3Qs: A closer look at hashtag activism

Brooke Foucault Welles

Social media and social activism naturally go hand in hand. From “liking” something on Facebook to hashtag activism, increasingly we see social movements like #BringBackOurGirls and #YesAllWomen spread globally via social media. Brooke Foucault Welles is an assistant professor of communication studies in the College of Arts, Media, and Design whose research looks at how social networks shape and constrain behavior. Here, she discusses the pros and cons of hashtag activism, and explains what critics mean when they use the term “slacktivism.”

Hashtag activism is becoming more common, with #BringBackOurGirls and #YesAllWomen specifically garnering a lot of attention recently. Why do you think these hashtags have received so much attention, and what have they revealed about hashtag activism?

We are starting to see a lot of crossover between social media and mainstream media. Several of the morning and cable news programs have segments dedicated to covering things that are trending online. So, some of the ideas that gain momentum online—including #BringBackOurGirls and #YesAllWomen—are reaching enormous audiences through mainstream media. This is important because the mainstream media—especially television news programs—have a huge influence on what issues people think are important. The mainstream media don’t tell us what to think, but they do tell us what to think about. When one of these hashtags crosses over from social media to mainstream media, it can elevate a relatively obscure issue to one that everyone is talking about.

Critics have dubbed the use of hashtags and Facebook “likes” for social movements as “slacktivism.” What does this mean, and what’s your take on this criticism?

Some people have argued that these forms of social media protest enable a kind of “lazy activism.” One of the main concerns is that hashtags and Facebook “likes” have the potential to make people feel as if they “did something” about a cause without actually doing anything to meaningfully enact change. On some level, I think that is a fair critique—for most people, hashtag activism involves virtually no commitment or risk. When you tweet you are “doing” very little. There is some concern that tweeting or “liking” could displace more substantial forms of participation, such as donating time or money to support a cause. But, the empirical evidence suggests the opposite is true—people who engage in hashtag activism are more likely to engage in traditional (offline) activism, too. Clearly, re-tweeting a message does not constitute activism the same way that donating time or money does, but re-tweeting a message could be part of a set of behaviors that lead to social change.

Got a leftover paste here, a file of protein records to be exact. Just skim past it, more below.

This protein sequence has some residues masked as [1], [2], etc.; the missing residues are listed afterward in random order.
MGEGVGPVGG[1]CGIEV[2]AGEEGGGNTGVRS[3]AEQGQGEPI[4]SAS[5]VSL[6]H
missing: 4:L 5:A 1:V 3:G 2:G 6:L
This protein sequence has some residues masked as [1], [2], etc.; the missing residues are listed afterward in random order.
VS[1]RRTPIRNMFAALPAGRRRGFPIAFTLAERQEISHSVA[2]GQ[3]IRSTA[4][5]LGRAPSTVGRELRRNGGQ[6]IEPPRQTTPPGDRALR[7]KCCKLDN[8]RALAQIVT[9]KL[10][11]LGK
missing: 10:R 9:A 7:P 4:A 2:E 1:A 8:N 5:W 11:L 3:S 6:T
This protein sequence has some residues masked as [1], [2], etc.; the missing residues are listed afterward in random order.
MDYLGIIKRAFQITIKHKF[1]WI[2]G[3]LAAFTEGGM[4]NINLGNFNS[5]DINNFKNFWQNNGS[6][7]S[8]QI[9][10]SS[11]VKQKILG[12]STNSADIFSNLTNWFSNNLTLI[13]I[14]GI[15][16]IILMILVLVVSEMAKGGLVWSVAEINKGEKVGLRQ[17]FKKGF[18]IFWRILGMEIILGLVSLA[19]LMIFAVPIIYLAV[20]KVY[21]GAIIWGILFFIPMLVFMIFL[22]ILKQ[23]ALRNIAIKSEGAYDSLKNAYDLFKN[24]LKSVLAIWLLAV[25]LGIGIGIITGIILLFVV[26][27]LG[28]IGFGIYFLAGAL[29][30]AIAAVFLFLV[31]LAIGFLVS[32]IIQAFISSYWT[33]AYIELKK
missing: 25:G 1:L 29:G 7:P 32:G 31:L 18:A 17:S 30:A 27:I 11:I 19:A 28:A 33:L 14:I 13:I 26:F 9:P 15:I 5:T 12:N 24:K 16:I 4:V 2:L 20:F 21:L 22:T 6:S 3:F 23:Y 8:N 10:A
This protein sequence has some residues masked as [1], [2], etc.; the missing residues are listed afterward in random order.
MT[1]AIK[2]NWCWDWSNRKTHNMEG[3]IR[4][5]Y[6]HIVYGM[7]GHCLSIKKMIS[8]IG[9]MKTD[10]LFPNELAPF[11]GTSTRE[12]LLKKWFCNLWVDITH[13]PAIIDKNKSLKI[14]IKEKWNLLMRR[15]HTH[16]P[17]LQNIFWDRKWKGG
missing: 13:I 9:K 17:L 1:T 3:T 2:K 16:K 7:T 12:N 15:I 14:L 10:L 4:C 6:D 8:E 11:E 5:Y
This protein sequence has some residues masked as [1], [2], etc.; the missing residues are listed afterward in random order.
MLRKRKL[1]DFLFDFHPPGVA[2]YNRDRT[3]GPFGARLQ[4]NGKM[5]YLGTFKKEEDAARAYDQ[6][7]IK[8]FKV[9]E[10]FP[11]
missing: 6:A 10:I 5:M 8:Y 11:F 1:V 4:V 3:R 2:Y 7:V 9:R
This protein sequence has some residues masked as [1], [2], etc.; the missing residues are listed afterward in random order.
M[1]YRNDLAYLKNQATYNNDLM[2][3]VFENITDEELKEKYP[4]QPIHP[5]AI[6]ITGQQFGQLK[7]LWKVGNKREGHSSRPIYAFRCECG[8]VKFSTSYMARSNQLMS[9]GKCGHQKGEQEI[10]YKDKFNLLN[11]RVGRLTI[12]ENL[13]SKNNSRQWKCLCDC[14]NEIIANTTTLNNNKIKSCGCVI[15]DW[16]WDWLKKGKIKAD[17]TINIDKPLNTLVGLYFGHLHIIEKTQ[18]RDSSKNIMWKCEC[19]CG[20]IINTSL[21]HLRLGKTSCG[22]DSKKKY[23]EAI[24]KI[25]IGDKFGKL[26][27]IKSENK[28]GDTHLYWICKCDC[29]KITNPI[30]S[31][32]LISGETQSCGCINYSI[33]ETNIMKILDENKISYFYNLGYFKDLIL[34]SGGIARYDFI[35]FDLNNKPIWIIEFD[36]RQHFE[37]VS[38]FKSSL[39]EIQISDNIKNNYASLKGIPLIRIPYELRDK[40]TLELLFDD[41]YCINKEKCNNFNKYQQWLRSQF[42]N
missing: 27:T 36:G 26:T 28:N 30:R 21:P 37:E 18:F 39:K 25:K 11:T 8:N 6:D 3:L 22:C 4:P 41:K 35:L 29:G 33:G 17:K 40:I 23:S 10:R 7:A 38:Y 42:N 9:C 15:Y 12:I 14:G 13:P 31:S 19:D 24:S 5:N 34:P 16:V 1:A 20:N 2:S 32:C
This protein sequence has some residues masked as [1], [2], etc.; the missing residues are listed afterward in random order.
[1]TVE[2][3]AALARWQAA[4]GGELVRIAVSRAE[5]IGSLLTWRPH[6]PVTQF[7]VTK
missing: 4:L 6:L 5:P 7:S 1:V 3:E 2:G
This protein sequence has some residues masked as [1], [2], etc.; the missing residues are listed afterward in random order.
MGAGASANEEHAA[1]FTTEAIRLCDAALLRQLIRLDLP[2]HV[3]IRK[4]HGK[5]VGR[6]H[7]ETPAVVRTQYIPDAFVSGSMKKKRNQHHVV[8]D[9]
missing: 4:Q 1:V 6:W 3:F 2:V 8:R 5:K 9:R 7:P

What good and bad can come from hashtag activism?

Hashtag activism can be a very powerful tool to raise awareness about an issue, especially if people who are directly involved in the issue are the ones using the hashtags. #YesAllWomen is a nice example of that. In the wake of the horrific shootings at UC Santa Barbara last month, thousands of women used #YesAllWomen to highlight how American men are socialized to believe they are entitled to women’s bodies and attention. One of the central goals of #YesAllWomen was to make space for conversations about violence against women. Often, these conversations are shut down with the observation that not all men are violent or abusive to women. Although this is true, the implication is that women who express concerns about abuse and violence are exaggerating. By sharing their very recognizable personal experiences using #YesAllWomen women collectively made an important point—not all men are violent and abusive toward women, but all women have been victims of gendered violence and abuse, and this is an issue that we need to be talking about.

Unfortunately, in some cases, the awareness raised through hashtag activism can complicate things for the people that it is intended to help. Some people have critiqued #BringBackOurGirls because it focused international attention on an issue that might have been better resolved locally or regionally. International attention can be a powerful tool to provoke change, but it can also feed dangerous situations on the ground. Generalized calls to “do something” ignore the complicated political realities of international interventions. To be clear, it is good for Americans to take an interest in global issues, but it is important to remember that the best solutions may take months or years to implement—well beyond the lifecycle of a well-meaning hashtag.